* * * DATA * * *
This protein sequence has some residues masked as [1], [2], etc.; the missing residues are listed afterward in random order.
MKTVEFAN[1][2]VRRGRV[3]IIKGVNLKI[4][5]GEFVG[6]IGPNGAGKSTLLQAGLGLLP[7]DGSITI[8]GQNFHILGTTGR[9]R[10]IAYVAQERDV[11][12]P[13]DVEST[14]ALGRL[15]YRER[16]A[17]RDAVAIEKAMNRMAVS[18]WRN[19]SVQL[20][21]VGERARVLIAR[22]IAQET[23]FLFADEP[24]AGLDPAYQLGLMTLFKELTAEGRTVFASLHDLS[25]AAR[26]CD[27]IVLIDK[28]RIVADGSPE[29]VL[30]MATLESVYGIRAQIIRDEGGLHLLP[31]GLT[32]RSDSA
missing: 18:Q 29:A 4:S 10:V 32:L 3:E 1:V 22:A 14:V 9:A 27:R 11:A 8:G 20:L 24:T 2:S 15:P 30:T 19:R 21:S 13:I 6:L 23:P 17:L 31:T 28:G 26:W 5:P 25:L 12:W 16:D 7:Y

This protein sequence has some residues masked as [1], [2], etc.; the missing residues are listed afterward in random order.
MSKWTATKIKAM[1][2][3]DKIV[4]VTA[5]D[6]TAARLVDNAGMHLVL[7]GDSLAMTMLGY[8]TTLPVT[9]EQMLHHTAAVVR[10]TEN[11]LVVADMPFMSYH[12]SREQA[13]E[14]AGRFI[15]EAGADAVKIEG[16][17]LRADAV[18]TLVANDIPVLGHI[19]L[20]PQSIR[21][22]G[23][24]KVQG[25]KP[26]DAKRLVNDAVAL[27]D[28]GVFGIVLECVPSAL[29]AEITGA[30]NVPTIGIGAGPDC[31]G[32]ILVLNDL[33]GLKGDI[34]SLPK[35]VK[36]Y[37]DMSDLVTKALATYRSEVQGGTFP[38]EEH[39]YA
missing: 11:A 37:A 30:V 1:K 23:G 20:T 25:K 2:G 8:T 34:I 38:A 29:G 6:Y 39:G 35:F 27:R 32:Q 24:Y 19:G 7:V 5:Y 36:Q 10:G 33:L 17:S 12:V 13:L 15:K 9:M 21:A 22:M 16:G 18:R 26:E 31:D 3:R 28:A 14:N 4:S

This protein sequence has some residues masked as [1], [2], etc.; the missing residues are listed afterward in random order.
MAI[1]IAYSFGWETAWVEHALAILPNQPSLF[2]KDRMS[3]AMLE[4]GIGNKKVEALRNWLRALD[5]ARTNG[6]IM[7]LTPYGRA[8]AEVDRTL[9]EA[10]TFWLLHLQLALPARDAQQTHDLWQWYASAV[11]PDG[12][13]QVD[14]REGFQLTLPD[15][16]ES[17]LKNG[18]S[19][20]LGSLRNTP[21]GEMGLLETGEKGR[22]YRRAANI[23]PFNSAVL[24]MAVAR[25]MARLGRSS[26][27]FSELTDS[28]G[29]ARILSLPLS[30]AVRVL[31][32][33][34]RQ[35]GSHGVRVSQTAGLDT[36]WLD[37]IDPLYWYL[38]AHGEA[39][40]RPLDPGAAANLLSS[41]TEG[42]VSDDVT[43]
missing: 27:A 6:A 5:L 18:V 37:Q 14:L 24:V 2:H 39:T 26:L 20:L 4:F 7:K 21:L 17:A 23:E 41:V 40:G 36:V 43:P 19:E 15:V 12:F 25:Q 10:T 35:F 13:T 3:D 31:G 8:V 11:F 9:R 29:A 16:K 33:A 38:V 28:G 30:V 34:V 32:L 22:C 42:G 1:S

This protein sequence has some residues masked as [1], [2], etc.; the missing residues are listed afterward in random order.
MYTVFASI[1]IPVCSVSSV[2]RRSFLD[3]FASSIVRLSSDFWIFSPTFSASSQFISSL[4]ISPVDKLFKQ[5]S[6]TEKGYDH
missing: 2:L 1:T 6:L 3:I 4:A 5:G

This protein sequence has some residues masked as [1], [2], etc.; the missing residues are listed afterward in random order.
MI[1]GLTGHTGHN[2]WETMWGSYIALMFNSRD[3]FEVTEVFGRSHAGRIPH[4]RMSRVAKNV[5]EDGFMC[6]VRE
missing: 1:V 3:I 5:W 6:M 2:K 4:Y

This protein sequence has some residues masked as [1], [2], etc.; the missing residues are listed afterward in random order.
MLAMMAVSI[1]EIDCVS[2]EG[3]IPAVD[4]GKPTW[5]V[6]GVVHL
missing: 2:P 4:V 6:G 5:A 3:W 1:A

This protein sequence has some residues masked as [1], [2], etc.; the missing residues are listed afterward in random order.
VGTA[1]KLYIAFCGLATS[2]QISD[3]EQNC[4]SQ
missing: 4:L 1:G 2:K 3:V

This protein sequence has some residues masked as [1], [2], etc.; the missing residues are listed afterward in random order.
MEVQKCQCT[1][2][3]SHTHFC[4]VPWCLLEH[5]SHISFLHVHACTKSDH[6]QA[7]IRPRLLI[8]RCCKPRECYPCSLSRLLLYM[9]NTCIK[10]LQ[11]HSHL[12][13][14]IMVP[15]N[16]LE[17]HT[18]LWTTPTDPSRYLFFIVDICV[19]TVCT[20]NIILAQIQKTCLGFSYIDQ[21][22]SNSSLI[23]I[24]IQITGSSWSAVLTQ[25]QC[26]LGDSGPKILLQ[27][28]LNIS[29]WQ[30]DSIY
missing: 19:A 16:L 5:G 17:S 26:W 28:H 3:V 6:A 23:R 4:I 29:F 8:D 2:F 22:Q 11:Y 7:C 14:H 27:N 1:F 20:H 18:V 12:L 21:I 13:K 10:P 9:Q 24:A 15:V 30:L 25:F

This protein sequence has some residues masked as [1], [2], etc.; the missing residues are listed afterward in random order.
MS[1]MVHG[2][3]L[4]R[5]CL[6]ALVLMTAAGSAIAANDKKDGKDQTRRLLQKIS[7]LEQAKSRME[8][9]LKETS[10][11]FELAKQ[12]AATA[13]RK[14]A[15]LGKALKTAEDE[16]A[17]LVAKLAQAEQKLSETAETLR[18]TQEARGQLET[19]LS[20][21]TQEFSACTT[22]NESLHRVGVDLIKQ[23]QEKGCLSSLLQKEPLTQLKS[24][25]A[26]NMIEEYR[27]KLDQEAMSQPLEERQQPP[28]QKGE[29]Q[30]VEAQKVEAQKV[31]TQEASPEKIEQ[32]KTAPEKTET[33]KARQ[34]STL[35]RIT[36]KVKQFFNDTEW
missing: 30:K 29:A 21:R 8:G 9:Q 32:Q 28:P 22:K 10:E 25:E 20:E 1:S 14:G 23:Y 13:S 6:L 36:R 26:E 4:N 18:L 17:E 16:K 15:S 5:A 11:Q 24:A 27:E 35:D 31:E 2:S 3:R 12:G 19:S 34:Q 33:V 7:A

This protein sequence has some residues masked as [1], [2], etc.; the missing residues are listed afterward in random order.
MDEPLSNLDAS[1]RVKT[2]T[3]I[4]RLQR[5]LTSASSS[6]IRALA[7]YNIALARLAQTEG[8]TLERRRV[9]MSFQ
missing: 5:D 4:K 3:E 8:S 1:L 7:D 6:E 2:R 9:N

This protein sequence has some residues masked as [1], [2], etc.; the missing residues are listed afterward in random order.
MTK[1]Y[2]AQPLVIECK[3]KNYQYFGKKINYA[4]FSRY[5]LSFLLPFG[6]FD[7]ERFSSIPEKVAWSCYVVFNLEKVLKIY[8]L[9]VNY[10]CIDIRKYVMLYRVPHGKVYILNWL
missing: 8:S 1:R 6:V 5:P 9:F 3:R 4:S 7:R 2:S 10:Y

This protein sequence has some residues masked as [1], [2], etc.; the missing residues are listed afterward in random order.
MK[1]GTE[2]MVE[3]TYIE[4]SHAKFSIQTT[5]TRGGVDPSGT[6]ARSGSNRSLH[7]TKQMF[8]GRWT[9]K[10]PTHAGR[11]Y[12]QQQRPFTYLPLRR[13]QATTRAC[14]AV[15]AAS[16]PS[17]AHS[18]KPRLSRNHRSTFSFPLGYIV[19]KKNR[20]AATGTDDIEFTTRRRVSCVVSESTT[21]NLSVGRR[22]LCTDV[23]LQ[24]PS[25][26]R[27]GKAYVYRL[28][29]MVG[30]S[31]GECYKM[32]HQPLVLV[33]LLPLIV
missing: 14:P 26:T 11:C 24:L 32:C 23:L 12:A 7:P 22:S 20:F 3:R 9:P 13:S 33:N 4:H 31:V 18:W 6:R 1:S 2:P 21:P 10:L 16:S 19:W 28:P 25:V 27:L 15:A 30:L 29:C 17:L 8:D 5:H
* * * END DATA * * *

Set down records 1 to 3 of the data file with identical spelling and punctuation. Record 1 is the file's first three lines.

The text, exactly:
This protein sequence has some residues masked as [1], [2], etc.; the missing residues are listed afterward in random order.
MKTVEFAN[1][2]VRRGRV[3]IIKGVNLKI[4][5]GEFVG[6]IGPNGAGKSTLLQAGLGLLP[7]DGSITI[8]GQNFHILGTTGR[9]R[10]IAYVAQERDV[11][12]P[13]DVEST[14]ALGRL[15]YRER[16]A[17]RDAVAIEKAMNRMAVS[18]WRN[19]SVQL[20][21]VGERARVLIAR[22]IAQET[23]FLFADEP[24]AGLDPAYQLGLMTLFKELTAEGRTVFASLHDLS[25]AAR[26]CD[27]IVLIDK[28]RIVADGSPE[29]VL[30]MATLESVYGIRAQIIRDEGGLHLLP[31]GLT[32]RSDSA
missing: 18:Q 29:A 4:S 10:V 32:L 3:E 1:V 22:A 14:V 9:A 27:R 11:A 8:G 20:L 24:T 2:S 15:P 30:T 19:R 21:S 13:I 6:L 23:P 17:L 31:T 28:G 26:W 5:P 25:L 12:W 16:D 7:Y

This protein sequence has some residues masked as [1], [2], etc.; the missing residues are listed afterward in random order.
MSKWTATKIKAM[1][2][3]DKIV[4]VTA[5]D[6]TAARLVDNAGMHLVL[7]GDSLAMTMLGY[8]TTLPVT[9]EQMLHHTAAVVR[10]TEN[11]LVVADMPFMSYH[12]SREQA[13]E[14]AGRFI[15]EAGADAVKIEG[16][17]LRADAV[18]TLVANDIPVLGHI[19]L[20]PQSIR[21][22]G[23][24]KVQG[25]KP[26]DAKRLVNDAVAL[27]D[28]GVFGIVLECVPSAL[29]AEITGA[30]NVPTIGIGAGPDC[31]G[32]ILVLNDL[33]GLKGDI[34]SLPK[35]VK[36]Y[37]DMSDLVTKALATYRSEVQGGTFP[38]EEH[39]YA
missing: 11:A 37:A 30:V 1:K 23:G 20:T 25:K 2:G 8:T 34:I 38:A 29:G 6:Y 39:G 35:F 27:R 32:Q 24:Y 19:G 7:V 5:Y 36:Q 10:G 33:L 17:S 12:V 13:L 15:K 9:M 21:A 22:M 16:G 18:R 26:E 31:D 3:R 28:A 14:N 4:S

This protein sequence has some residues masked as [1], [2], etc.; the missing residues are listed afterward in random order.
MAI[1]IAYSFGWETAWVEHALAILPNQPSLF[2]KDRMS[3]AMLE[4]GIGNKKVEALRNWLRALD[5]ARTNG[6]IM[7]LTPYGRA[8]AEVDRTL[9]EA[10]TFWLLHLQLALPARDAQQTHDLWQWYASAV[11]PDG[12][13]QVD[14]REGFQLTLPD[15][16]ES[17]LKNG[18]S[19][20]LGSLRNTP[21]GEMGLLETGEKGR[22]YRRAANI[23]PFNSAVL[24]MAVAR[25]MARLGRSS[26][27]FSELTDS[28]G[29]ARILSLPLS[30]AVRVL[31][32][33][34]RQ[35]GSHGVRVSQTAGLDT[36]WLD[37]IDPLYWYL[38]AHGEA[39][40]RPLDPGAAANLLSS[41]TEG[42]VSDDVT[43]
missing: 27:A 6:A 5:L 18:V 37:Q 14:L 24:V 2:H 39:T 26:L 20:L 4:F 7:K 21:L 17:A 23:E 41:V 40:G 36:V 43:P 19:E 15:V 12:F 25:Q 10:T 35:F 13:T 3:D 31:G 8:V 11:F 9:R 29:A 16:K 33:A 38:V 28:G 30:V 34:V 32:L 22:C 42:G 1:S